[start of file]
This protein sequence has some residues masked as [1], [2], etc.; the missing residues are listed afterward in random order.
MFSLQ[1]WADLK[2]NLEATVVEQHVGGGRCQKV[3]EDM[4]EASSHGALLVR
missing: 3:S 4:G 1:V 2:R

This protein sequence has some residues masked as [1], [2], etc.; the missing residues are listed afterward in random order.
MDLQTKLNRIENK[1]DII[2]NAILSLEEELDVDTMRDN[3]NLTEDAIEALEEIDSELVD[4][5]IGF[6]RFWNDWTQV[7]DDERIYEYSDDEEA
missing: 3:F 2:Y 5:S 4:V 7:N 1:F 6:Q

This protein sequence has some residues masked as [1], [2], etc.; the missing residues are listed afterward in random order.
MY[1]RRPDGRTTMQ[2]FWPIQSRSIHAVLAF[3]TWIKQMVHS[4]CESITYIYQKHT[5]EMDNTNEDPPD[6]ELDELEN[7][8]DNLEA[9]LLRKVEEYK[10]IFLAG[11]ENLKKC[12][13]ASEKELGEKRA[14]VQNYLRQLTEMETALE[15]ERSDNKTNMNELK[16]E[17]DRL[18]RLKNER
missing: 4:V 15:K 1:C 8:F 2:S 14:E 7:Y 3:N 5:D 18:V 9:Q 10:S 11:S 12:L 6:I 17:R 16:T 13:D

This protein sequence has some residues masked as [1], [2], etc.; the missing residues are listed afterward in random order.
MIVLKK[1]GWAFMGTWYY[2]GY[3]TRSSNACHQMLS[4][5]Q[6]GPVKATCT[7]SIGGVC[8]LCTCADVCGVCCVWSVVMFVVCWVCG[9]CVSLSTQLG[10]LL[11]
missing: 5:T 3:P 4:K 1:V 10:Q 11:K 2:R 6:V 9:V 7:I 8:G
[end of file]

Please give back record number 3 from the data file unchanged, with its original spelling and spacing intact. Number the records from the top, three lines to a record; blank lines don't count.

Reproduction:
This protein sequence has some residues masked as [1], [2], etc.; the missing residues are listed afterward in random order.
MY[1]RRPDGRTTMQ[2]FWPIQSRSIHAVLAF[3]TWIKQMVHS[4]CESITYIYQKHT[5]EMDNTNEDPPD[6]ELDELEN[7][8]DNLEA[9]LLRKVEEYK[10]IFLAG[11]ENLKKC[12][13]ASEKELGEKRA[14]VQNYLRQLTEMETALE[15]ERSDNKTNMNELK[16]E[17]DRL[18]RLKNER
missing: 4:V 15:K 1:C 8:F 2:S 14:E 7:Y 3:N 5:D 18:V 9:Q 10:S 11:S 12:L 6:I 17:R 16:T 13:D